"So, naturalists observe, a flea has smaller fleas that on him prey; and these have smaller still to bite ’em; and so proceed ad infinitum."
- Jonathan Swift

November 13, 2012

Amblyomma nodosum

The parasite being featured today is Amblyomma nodosum (image on the right - male top, female bottom) - a species of specialised tick that happens to be one of only three species of parasite that were found while examining three roadkilled giant anteaters from Minas Gerais, Brazil. There are 100 species of Amblyomma from around the world (33 of which are from Brazil) and they have been described from a variety of hosts from amphibians and reptiles to birds and mammals, but A. nodosum is a specialist that lives exclusively on the giant anteater (Mymercophaga tridactyla) and the collared anteater (Tamandua tetradactyla). It was also the most abundant of all the parasites found on the anteaters in the study we are featuring today, occurring in moderately high numbers (average of 58 ticks per anteater).

The second parasite that was found is the chigoe flea Tunga penetrans. Unlike A. nodosum, this ectoparasite infects a wide range of hosts, and while most fleas simply hop onto a host, drink up some blood and jump away, T. penetrans females burrow into the skin and *stay* there, feeding on blood and laying eggs. They only occurred in low numbers on giant anteaters and were found burrowing into the footpad and nowhere else on the body (see image below).

The third parasite found was also the sole internal parasite in the anteaters, the tapeworm Oochoristica tetragonocephala. Tapeworms from this genus are known to infect a range of hosts including lizards, snakes, and a variety of mammals. The larva needs to infect an invertebrate host, specifically an arthropod, before reaching the gut of a reptilian or mammalian host (by the said reptile or mammal eating the infected arthropod) and maturing into an adult worm. In the case of this species infecting the anteater, ants and termites are the most likely candidates for where the larval stages reside, given the host's specialised diet.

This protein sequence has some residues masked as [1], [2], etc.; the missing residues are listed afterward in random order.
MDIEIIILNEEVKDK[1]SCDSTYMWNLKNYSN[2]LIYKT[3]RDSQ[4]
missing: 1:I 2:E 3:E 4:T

Relatively speaking, the giant anteater has very a sparse parasite fauna. Usually, a mammal of its size would be infected with a dozen or more different species of parasites. But because of its specialised diet and solitary life style, there are very few opportunity for most parasites (except specialists or very abundant generalists) to infect the giant anteater (as reflected by its paltry parasite fauna). Such an example shows how the ecology of the host organism can often shape what parasites it is infected with.

Photos from figures in the paper.

Frank R, Melaun C, Martins MM, Santos AL, Heukelbach J, Klimpel S. (2012) Tunga penetrans and further parasites in the giant anteater (Myrmecophaga tridactyla) from Minas Gerais, Brazil. Parasitology Research 111:1907-1912

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